During the construction, CHA was notified by HUD that the project did not meet the various federal requirements. CHA hired another architecture firm to perform the work necessary to comply with its obligations under the voluntary compliance agreement with HUD. CHA incurred more than $4.3 million to bring the buildings into compliance with federal standards and brought suit against DeStefano for material breach of contract.
DeStefano defended itself by, at bottom, arguing that since CHA had a nondelegable duty to comply with the federal accessibility standards, it should not be able to recover damages from DeStefano for CHA’s failure to do so. In other words: “It’s your own fault that you have this problem, not ours, even though we were the designers and the problem was with the design.” Yah.
But wait, it gets better than that: the court agreed! It apparently bought wholesale defendant’s argument that “permitting CHA to proceed with its state-law breach of contract action would discourage CHA from fulfilling its own obligations to prevent discrimination under Section 504 and the ADA, directly undermining the goal and purpose expressed by Congress in enacting those statutes.” It also stated that “notably, however, … there are no provisions within the ADA, or its accompanying regulations, that permit indemnification or the allocation of liability between the various entities subject to the ADA.” The court found that CHA’s duties were, as mentioned, nondelegable and, because the duties were imposed on CHA by HUD, CHA’s failure to comply was the problem. “CHA was a ‘wrongdoer’ in the sense that it failed to ensure the subject premises complied with the applicable federal accessibility standards in order to prevent discrimination.”
Wait a minute! So, in trying to make sure that the housing in fact complied with the law, the housing authority was found to have violated it! That’s just crazy.
This case may work as a good example if you want to train your students how to identify faulty reasoning and logic by courts.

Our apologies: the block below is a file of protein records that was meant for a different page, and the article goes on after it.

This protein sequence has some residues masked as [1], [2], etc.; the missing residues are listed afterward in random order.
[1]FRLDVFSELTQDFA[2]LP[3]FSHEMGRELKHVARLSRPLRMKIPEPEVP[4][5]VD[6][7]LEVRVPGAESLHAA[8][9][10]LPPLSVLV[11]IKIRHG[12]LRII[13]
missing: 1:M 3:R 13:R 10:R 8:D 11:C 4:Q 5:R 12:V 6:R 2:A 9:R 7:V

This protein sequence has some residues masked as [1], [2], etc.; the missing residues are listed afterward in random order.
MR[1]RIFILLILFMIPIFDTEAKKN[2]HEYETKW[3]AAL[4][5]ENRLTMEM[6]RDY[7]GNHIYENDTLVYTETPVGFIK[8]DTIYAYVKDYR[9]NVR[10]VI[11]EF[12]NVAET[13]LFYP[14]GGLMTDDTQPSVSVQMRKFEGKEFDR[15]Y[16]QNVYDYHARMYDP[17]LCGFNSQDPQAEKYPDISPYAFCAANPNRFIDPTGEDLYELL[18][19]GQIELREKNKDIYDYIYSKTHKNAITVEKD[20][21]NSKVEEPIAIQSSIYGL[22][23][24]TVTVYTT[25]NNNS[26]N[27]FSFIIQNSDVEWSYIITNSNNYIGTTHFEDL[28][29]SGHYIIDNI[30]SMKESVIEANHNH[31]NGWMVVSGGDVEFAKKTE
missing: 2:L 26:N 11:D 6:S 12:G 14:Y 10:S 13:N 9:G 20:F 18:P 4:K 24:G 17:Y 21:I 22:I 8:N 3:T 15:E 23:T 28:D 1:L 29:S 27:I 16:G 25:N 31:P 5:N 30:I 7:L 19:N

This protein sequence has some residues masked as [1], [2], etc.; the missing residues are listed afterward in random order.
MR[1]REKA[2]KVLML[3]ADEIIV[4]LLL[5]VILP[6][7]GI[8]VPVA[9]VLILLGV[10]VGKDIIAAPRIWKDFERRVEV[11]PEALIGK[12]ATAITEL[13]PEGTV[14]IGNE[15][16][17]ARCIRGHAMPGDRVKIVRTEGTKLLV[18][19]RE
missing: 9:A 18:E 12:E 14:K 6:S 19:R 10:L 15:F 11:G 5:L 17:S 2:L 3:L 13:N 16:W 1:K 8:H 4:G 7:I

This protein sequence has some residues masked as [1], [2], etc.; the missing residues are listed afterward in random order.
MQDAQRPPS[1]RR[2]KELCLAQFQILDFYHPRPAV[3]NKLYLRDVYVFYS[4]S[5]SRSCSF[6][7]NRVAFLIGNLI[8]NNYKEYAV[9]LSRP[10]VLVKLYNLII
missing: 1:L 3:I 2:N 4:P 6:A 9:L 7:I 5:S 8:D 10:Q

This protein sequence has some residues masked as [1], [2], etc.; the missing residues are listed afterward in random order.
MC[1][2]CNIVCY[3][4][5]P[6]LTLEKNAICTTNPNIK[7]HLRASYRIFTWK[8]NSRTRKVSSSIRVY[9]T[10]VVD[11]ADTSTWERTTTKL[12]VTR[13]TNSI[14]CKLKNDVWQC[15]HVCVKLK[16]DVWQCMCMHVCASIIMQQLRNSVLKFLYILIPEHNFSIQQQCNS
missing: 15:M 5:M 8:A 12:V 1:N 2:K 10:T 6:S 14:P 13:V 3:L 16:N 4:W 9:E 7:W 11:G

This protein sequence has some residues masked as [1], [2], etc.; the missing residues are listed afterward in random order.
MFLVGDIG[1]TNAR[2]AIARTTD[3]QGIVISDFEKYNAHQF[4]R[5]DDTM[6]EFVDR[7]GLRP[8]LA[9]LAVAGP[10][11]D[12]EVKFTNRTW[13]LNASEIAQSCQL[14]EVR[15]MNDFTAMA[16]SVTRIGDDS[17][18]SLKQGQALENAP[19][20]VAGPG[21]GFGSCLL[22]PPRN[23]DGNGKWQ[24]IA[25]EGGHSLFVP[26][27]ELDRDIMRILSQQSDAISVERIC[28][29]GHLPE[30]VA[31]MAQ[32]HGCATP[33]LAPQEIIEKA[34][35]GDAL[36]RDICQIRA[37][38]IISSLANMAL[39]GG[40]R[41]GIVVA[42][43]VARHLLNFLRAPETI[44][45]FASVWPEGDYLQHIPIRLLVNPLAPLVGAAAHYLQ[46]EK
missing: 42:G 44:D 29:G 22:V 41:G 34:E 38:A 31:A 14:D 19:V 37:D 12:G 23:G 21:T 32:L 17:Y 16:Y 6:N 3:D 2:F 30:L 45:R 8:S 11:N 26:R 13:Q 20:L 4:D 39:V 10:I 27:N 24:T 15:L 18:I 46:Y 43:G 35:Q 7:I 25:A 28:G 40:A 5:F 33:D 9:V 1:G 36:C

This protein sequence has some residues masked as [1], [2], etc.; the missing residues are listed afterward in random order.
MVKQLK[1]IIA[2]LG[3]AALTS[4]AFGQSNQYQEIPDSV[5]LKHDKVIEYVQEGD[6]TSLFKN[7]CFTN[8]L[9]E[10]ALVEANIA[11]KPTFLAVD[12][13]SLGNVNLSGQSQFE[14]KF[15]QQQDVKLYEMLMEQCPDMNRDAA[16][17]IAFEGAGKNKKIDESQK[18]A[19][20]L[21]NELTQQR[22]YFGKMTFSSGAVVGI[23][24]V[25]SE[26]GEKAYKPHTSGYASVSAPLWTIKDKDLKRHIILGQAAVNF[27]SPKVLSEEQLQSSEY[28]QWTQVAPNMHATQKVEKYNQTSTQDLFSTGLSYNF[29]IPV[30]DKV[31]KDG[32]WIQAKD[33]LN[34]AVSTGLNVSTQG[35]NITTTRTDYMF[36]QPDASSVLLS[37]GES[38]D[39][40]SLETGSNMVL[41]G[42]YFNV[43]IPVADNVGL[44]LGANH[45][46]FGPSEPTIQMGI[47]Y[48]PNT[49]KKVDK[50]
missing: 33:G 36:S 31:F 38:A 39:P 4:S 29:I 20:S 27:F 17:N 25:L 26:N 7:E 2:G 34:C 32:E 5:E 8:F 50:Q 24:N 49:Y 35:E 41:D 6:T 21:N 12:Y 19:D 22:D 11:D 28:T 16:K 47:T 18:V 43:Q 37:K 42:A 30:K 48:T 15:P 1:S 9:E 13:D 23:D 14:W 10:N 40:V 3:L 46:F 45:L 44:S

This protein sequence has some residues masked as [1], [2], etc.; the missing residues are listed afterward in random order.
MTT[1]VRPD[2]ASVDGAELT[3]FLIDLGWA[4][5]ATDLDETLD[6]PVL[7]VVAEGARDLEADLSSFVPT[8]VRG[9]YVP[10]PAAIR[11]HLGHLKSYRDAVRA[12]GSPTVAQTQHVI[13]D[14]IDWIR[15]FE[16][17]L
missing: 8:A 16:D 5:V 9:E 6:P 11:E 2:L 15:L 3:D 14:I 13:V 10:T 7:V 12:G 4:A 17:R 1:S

The case is can be found here. Hat tip to Justen Hansen of WesTech Engineering for bringing this to my attention. http://www.westech-inc.com/en-usa
Sunday, November 13, 2016
Allow me to highlight my most recent article, An “Act of God”? Rethinking Contractual Force Majeure in an Era of Anthropogenic Climate Change.
Given anthropogenic climate change, what were previously considered to be inexplicable and unpredictable “acts of God” cannot reasonably be said to be so anymore. They are acts of man. “Extreme” weather events have become the new normal. Accordingly, the contractual force majeure defense, which largely rests on the notion that contractual parties may be exculpated from liability for failed or delayed performances if supervening unforeseen events that the party could not reasonably control or foresee have made a performance impracticable, is becoming outdated in the weather context. It makes little sense to allow contractual parties to escape contractual performance liability for events that are highly foreseeable given today’s knowledge about climate change. Parties can and should take reasonable steps to contractually assess and allocate the risks of severe weather events much more accurately than ever before. Further, they should be better prepared to take reasonable steps to alleviate the effects of severe weather on their contractual performances instead of seeking to avoid liability at the litigation stage.